I went to Medora Prairie today, with a plan to photograph butterflies and any other type of critter I might find. I walked out onto the prairie and saw that the butterfly milkweed was in bloom all over. An eastern tiger swallowtail flew onto the prairie and found the milkweed.
There was a little mystery regarding the butterfly milkweed, however. Except for the swallowtail, other pollinators were not visiting it. It was in full bloom all over the prairie, and butterflies were just not visiting it, nor were bees, flies, or other insects. There were plenty of butterflies on the prairie however. Plenty of great spangled fritillaries and pearl crescents, among others. I have seen butterfly milkweed loaded with butterflies, but not today.
The common milkweed that was on the access road was a different story. It was in full bloom, and had a fragrance that could be detected from several feet away. The common milkweed was in full bloom.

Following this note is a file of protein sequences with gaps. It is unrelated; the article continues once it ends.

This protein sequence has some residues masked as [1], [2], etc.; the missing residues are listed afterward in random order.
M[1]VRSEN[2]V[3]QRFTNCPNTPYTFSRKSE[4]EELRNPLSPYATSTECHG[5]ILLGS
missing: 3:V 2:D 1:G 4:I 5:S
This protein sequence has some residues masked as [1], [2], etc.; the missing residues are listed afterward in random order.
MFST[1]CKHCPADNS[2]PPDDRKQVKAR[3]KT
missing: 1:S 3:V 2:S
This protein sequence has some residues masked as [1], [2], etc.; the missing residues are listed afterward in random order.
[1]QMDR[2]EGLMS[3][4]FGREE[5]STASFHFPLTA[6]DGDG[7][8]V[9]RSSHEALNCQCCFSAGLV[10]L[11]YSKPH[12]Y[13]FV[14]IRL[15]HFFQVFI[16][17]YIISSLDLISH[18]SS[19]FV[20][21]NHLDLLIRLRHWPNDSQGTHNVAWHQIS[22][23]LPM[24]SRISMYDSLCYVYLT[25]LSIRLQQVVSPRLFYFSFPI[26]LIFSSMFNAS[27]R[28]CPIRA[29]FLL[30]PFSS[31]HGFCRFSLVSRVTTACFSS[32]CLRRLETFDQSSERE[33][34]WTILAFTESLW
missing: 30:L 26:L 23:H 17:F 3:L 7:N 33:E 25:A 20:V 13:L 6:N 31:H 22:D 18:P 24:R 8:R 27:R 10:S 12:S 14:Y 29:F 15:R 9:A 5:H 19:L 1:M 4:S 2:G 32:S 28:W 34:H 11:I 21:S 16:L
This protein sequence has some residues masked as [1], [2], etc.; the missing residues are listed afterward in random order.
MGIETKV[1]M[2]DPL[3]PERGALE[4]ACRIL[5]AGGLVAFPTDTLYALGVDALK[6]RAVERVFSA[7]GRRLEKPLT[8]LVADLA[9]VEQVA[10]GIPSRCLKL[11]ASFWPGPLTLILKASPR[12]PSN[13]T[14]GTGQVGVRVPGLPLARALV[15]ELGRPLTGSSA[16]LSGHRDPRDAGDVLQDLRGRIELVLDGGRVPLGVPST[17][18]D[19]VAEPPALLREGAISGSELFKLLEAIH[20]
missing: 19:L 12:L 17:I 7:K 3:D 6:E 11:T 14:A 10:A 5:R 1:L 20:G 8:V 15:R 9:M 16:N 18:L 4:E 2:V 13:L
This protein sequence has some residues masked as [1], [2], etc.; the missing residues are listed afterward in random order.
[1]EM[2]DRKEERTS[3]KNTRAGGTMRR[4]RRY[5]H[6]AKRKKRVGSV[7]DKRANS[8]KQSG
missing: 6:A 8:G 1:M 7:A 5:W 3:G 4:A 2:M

Banded hairstreaks were easy to locate, and I was lucky enough to see two on the same cluster of flowers for a short time. There were also bees, flies, and soldier beetles visiting the flowers.
I find the small bee flies to be especially charming.
I saw this brief interaction briefly. I think the flies are Physocephala tibialis, a thick-headed fly. I got two photos of about the same thing before the took off and I lost sight of them. The haltares (the little white dot things that are the vestigial hind wings) were twitching in kind of a hypnotic motion. I think this was some kind of pre-mating behavior, but it could also have been some kind of aggression.
A muddy area in the middle of the prairie had several visitors, including this male pearl crescent.
If you really pay attention, you can come up with lots of questions about nature. Sometimes there is an answer, but often the answers only bring more questions.